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National Science Foundation

NSF 13-072

Frequently Asked Questions (FAQs) for Science Across Virtual Institutes (SAVI)

Date: March 20, 2013

  1. What is SAVI, Science Across Virtual Institutes?
  2. How does SAVI differ from other international collaborative activities supported across NSF?
  3. Who is eligible to serve as a SAVI PI?
  4. How and when may SAVI support be requested?
  5. How will NSF review requests for SAVI support?
  6. What kinds of activities and costs are eligible?
  7. Is there a maximum budget request?
  8. Are multiple U.S. institutions eligible to partner via one SAVI?
  9. What areas of research and education are appropriate?
  10. Is a data management plan required for a SAVI?
  11. Is a postdoctoral mentoring plan required for a SAVI?
  12. Who owns the intellectual property resulting from a SAVI award?
  13. Can a faculty member from an international partner institution serve as a co-PI on a SAVI proposal?
  14. What documentation should be included with SAVI proposals to demonstrate commitment of international partners to the proposed activities?
  15. What is the role the NSF Office of International Science and Engineering (OISE) in SAVI-related activities?
  16. Is international matching funding required?
  1. What is SAVI, Science Across Virtual Institutes?
  2. SAVI is a mechanism to facilitate collaboration among teams of NSF-supported U.S. scientists and engineers and their international partners who have complementary strengths and common interests and who wish to form virtual institutes that foster enhanced research collaboration; data sharing; networking; and technical exchanges of students, post docs, and junior faculty across borders. SAVIs are to serve as hubs for focused, innovative research and education activities.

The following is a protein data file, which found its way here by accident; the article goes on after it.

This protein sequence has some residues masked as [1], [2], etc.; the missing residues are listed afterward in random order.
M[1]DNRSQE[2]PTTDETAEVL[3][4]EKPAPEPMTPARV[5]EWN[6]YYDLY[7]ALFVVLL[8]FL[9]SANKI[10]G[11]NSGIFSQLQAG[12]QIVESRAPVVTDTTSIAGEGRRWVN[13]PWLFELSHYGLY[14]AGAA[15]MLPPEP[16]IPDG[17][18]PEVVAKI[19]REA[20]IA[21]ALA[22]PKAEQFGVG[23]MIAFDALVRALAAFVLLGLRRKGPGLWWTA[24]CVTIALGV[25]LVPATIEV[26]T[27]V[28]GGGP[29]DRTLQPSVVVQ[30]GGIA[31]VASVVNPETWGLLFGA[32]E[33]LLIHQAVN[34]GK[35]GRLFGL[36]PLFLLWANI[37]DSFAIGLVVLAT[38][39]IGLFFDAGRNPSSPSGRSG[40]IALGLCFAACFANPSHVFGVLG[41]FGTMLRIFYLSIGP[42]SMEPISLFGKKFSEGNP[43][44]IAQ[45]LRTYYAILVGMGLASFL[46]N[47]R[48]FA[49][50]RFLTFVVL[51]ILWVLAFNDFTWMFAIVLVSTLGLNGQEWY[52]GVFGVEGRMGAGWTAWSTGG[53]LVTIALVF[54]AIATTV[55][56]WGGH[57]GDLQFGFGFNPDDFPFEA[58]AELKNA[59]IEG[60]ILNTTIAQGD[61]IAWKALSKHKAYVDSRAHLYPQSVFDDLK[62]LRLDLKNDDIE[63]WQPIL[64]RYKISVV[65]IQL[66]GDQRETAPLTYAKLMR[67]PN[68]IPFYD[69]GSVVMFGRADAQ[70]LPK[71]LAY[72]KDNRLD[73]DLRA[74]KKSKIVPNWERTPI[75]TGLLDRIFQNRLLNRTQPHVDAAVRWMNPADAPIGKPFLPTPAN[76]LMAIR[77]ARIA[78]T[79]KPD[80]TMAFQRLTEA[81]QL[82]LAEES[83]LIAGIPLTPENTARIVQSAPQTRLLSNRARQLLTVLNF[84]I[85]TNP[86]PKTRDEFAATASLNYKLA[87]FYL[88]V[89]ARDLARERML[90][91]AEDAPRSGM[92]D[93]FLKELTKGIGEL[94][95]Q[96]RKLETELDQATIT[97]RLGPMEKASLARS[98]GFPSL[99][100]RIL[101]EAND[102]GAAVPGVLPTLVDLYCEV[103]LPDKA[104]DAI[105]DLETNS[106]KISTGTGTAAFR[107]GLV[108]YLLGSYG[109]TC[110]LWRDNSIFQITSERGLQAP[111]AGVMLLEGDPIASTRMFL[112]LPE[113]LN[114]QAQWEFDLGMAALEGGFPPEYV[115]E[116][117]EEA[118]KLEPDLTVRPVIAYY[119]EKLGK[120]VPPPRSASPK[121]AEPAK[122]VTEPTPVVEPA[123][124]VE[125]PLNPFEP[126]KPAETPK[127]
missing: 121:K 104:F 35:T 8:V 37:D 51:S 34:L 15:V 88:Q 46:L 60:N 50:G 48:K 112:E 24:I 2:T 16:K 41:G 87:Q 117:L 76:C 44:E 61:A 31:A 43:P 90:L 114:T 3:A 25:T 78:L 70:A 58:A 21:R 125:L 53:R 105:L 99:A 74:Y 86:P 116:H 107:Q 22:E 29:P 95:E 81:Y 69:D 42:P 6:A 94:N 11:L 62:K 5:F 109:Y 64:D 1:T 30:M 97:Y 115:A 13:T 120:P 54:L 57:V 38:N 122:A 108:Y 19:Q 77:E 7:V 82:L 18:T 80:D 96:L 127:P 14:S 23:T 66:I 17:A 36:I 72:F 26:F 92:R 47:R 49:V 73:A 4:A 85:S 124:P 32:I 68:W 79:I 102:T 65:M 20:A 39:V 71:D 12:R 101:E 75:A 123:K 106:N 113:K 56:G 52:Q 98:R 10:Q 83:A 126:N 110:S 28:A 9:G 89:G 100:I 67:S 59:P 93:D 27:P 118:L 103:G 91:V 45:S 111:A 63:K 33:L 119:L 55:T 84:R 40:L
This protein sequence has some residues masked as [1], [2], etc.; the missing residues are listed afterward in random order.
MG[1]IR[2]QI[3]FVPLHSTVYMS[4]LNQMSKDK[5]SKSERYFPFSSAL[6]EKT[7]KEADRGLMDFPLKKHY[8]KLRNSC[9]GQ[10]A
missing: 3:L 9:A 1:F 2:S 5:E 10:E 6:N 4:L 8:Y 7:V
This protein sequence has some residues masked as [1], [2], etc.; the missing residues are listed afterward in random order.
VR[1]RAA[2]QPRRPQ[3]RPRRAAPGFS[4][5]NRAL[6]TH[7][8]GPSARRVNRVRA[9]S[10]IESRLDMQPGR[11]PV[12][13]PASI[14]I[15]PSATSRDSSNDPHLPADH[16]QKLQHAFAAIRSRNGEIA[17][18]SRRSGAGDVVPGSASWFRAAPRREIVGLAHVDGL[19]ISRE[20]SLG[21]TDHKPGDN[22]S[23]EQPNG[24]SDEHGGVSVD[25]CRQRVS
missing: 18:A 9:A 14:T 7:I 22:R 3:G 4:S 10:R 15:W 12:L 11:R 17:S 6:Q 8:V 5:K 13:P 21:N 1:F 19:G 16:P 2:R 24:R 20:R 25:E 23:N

1. How does SAVI differ from other international collaborative activities supported across NSF?

    While many of the specific activities envisioned for SAVI could be supported by existing NSF programs, SAVI provides a platform for teams of NSF-funded investigators to network with their partners abroad and to leverage counterpart funding across a common topic of interest. SAVI does not replace existing NSF programs that encourage collaboration between U.S. PIs and their international partners, nor is SAVI intended to support collaboration between individual PIs. PIs should consider these programs to determine the best fit for the level of activity they are planning. Examples of such programs include:

    Research Coordination Networks: http://www.nsf.gov/funding/pgm_summ.jsp?pims_id=11691
    Catalyzing New International Collaborations: http://www.nsf.gov/funding/pgm_summ.jsp?pims_id=12815&org=IIA
  2. Who is eligible to serve as a SAVI PI?
  3. Teams of NSF-funded investigators in the U.S. are eligible to apply. A SAVI team may be comprised of members from an existing NSF-funded center/institute or a group of already funded individual investigators with complementary research and education strengths and objectives, who can justify the creation of a virtual center or institute. A single individual must be identified as the SAVI PI for the team, and his/her institution must serve as the U.S. lead institution responsible for management of a SAVI award. In addition to the SAVI PI, a SAVI Coordinator may be designated. The SAVI PI may choose to serve as both the PI and the Coordinator; or, a second individual may be the designated Coordinator for the SAVI.

  1. How and when may SAVI support be requested?